For eg., I looked into a greener chemistry for producing ammonia and it turns out that Jupiter Ionics, a spin-off company from Monash Uni have developed a fossil free process to produce ammonia from Nitrogen air capture (N2), water electrolysis (H2) and renewable energy plus a regenerative catalyst -> Ammonia (NH3). I asked them if they also had a green process to convert ammonia to urea but they haven't replied. Maybe there are alternatives to using CO2? Or, maybe CO2 from direct air capture (DAC) could be used (some tech just pumps it into underground aquifers/wells for no economic use - maybe make some Vodka as a bit of side hustle too?)? Maybe a machine could be built to collect H2O (water vapor), N2 and CO2 via DAC in a 3 step process that could be used just about anywhere? The technology exists for capturing each molecule independently - just need to integrate the technologies. That would cover all feedstocks for urea production. So, potentially future ammonia production and conversion to urea may have zero C emissions and negate the need for fossil fuel inputs as a feedstock source and energy supply. Maybe in the future, a renewable energy powered and mostly open source machine (possibly powered from pyrolysis eg.ECHO2 with integrated battery eg.CO2, Iron redox flow, saltwater etc.) could integrate DAC of feedstocks, ammonia production (using the Jupiter Ionics process), conversion of ammonia to urea (for AdBlue, as a value added product) and more importantly, combine the (liquid) urea with milled biochar (fed in from ECHO2 and mill) for slow-release and 'Carbon negative' fertiliser granules/pellets/'Fertiliser balls' (reducing agricultural fertiliser inputs; reducing NOx, N2O emissions over time, 'removing' C from the atmosphere and building soil C) + all the other benefits of biochar in soil eg. once the ammonia is mineralised by urease found in the soil to ammonium NH4+, bacteria via doping of the 3D biochar matrix could break down the NH4+ into nitrates NO3- for plant bioavailability.


Alternatively, seeds could be added to the 'Fertiliser balls' to make 'Seedballs' (see REFERENCES). There's a biochar 'intersection' for broadacre farming (which could become no-till and 'regenerative', which is happening all around the world, with the bonus of C removal credits issued on some C removal marketplaces), regenerative agroforestry and bushland regeneration. For eg., regen agroforestry could be integrated with bushland regeneration (after the climate-caused bushfires). Biochar/charcoal could be collected from the bush or made with a kiln eg.Kon-Tiki 'Rolls' to produce biochar-containing seedballs to grow the economic species needed eg. native bush foods and medicines or permaculture plants (as long as they're not 'weeds' for a given ecosystem)...It can be done on small-scale eg. Kenyan approach, or on larger-scales with drones eg.Airseed Technologies. More research needed...


It's a question now as to how fast the technology can be scaled up for AdBlue and fertiliser production and whether the Government is serious about the emergency who were initially just 'aware' of and 'monitoring' it but now there is action. While our Deputy PM and Minister for Transport (Barnaby!) is locked in quarantine with Covid-19 in the US, the Minister for Industry, Energy and ?Emissions reduction Angus Taylor has picked up the ball with an 'emergency taskforce' and will hopefully run with a sense of urgency as we are approaching the Summer holiday season - or we could be looking at empty supermarket shelves or at least hyperinflated food prices in the near future...There could be some weird and wonderful dishes on the menu in the next 6 months or so - just like the old days.  It's a good time to be thinking about growing your own food ( crack the code of Regenerative Agroforestry) to supplement your diet and wallet!


However it plays out, in my opinion, the AdBlue shortage (a sprint) is a symptom of an ageing and unsustainable fossil economy which is a challenge for most of the planet - not just for Australia. The AdBlue crisis/emergency is nested within a 'food system emergency' nested within a global 'climate emergency'.  The logistics of world trade has a massive C footprint though there are increasingly more clever and sustainable transport energy sources at all scales and application eg.Green ammonia, Green Hydrogen etc. Small-scale food and medicine production/buffers/'Shields' gardens, 'Victory gardens', aquaponics etc. probably need to be everywhere in order to hedge our bets, diversify and word up & skill up the people. The list goes on and even if the Government plans ahead for future economic shocks like AdBlue, what matters is how we tackle the underlying sustainability problem (a marathon) - largely with greentech, reduce our impact on the climate and wherever it's possible to 'Go Greener' and build more resilience into our systems.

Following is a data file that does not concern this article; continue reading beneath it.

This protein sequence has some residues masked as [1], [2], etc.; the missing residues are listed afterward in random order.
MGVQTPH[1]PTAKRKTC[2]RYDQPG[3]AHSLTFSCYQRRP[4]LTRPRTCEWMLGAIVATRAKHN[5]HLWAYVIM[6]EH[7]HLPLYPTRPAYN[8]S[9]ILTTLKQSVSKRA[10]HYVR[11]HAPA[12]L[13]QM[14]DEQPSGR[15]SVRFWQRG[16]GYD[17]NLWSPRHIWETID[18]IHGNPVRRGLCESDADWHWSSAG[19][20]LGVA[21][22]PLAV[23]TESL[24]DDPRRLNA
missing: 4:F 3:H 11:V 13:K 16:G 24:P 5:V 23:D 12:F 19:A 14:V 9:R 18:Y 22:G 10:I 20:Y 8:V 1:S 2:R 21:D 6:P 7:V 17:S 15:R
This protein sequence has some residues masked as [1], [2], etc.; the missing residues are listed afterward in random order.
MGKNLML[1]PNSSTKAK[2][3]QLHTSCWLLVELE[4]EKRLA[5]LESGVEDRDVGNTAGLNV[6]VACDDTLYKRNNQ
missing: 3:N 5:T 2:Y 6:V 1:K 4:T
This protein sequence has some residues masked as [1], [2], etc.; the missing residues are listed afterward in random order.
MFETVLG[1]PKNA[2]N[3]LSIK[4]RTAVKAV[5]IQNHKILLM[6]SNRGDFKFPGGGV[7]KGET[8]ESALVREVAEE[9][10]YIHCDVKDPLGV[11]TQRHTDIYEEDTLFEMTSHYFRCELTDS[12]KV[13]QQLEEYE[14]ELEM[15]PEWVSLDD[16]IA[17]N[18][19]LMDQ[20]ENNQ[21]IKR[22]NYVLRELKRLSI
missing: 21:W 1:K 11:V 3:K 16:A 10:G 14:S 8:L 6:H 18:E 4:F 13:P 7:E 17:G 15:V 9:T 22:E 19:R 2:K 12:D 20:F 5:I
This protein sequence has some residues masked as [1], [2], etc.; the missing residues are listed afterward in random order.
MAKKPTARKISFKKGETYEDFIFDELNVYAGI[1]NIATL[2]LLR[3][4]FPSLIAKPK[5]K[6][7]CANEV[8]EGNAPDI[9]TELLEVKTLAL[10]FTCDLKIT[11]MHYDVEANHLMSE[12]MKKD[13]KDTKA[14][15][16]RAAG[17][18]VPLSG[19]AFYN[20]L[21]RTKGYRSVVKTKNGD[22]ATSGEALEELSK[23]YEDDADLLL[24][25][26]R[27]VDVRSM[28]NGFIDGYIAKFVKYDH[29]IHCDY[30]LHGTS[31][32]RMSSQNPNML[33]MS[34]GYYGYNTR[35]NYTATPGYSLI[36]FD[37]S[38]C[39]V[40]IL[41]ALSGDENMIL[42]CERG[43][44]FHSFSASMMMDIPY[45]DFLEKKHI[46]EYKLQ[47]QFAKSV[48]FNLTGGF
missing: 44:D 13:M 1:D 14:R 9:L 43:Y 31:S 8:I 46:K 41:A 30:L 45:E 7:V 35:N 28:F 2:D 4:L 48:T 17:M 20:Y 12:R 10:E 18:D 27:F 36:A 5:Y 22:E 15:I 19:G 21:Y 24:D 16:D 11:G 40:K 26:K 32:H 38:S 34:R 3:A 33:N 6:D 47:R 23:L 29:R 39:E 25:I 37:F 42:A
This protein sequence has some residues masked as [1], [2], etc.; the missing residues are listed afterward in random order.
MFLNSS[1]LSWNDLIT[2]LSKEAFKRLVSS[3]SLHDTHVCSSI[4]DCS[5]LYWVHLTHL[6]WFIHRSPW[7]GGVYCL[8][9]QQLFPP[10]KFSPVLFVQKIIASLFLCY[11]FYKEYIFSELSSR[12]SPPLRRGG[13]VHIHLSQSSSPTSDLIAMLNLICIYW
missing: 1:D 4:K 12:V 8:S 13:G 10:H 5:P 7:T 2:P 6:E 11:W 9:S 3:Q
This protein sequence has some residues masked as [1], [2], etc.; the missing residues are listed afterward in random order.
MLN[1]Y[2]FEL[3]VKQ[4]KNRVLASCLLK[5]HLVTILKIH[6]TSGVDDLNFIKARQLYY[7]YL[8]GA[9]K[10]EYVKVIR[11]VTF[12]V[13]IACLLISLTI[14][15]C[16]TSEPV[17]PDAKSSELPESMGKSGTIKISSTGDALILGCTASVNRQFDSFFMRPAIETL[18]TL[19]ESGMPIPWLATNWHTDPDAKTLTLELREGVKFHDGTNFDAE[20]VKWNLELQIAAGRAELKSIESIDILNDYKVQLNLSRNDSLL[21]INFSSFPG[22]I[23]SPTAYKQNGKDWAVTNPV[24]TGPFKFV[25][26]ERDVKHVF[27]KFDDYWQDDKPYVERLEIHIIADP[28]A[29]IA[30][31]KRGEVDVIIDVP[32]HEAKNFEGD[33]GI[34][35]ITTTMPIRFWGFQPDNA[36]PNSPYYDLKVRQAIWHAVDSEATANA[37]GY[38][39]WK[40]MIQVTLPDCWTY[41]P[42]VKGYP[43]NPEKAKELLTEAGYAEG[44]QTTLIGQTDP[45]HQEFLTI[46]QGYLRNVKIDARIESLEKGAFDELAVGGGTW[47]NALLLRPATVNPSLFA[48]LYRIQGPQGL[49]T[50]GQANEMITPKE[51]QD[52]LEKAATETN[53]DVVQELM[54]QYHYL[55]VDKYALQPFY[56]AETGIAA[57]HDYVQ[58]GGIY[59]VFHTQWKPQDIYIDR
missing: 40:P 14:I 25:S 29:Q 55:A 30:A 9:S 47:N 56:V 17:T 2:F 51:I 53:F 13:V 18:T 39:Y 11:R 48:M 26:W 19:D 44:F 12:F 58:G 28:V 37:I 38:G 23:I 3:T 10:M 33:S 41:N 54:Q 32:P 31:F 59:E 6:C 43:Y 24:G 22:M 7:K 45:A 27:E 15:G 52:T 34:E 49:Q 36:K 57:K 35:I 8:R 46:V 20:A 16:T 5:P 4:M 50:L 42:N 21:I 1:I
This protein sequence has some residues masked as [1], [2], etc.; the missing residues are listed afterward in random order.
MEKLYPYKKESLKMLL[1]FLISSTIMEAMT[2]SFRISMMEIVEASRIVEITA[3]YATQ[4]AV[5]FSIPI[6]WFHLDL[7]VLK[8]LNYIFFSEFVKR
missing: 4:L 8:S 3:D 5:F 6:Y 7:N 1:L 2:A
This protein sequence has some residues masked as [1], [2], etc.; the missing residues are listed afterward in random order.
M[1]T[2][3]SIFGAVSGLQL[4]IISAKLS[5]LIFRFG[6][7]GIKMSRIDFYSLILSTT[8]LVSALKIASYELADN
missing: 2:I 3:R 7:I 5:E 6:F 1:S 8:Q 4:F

But - you can't plan for every economic contingency.

It's called 'The HR seedball machine' with respect to British cartoonist, illustrator and artist Heath Robinson (a household name) and his 'contraptions' and a seemingly absurdly complex way to produce seedballs. But, it could do a lot more than just seedballs.  This design is for small-scale seedball production with biochar, vodka and AdBlue value adds however it could be scaled up to a larger plant. In which case, there are additional value adds eg. CO2->rocket fuel, aviation fuel, bricks, starch et al eg2. Hydrogen->Hydrogen powered vehicles eg3. Ammonia->Ammonia powered vehicles eg3.biochar->many applications etc etc  Anyone interested in collaborating on the design? Ideally, the whole thing would be open source however the reality is some of the processes and technologies have been patented or are patent pending. It integrates many ideas, some new, some prototyped, and some old, so I suppose some designers might collaborate and others wouldn't. Certainly an improvement over natural gas and brown coal gasification feedstocks...we're probably not going to run out of air anytime soon (touch wood).


  • AdBlue crisis:
  • Cost of urea off the chart:
  • Net fertilizer importers:
  • A greentech battery with many advantages:
  • Green ammonia process:
  • An Oz BECCS tech:
  • Side hustle from the DAC machine:
  • Awesome but not yet commercialised:
  • Seedballs:
  • Seedballs - another approach:
  • Regen agroforestry software:
  • Oz economic interdependencies:
32 Urea Fact Sheet.pdf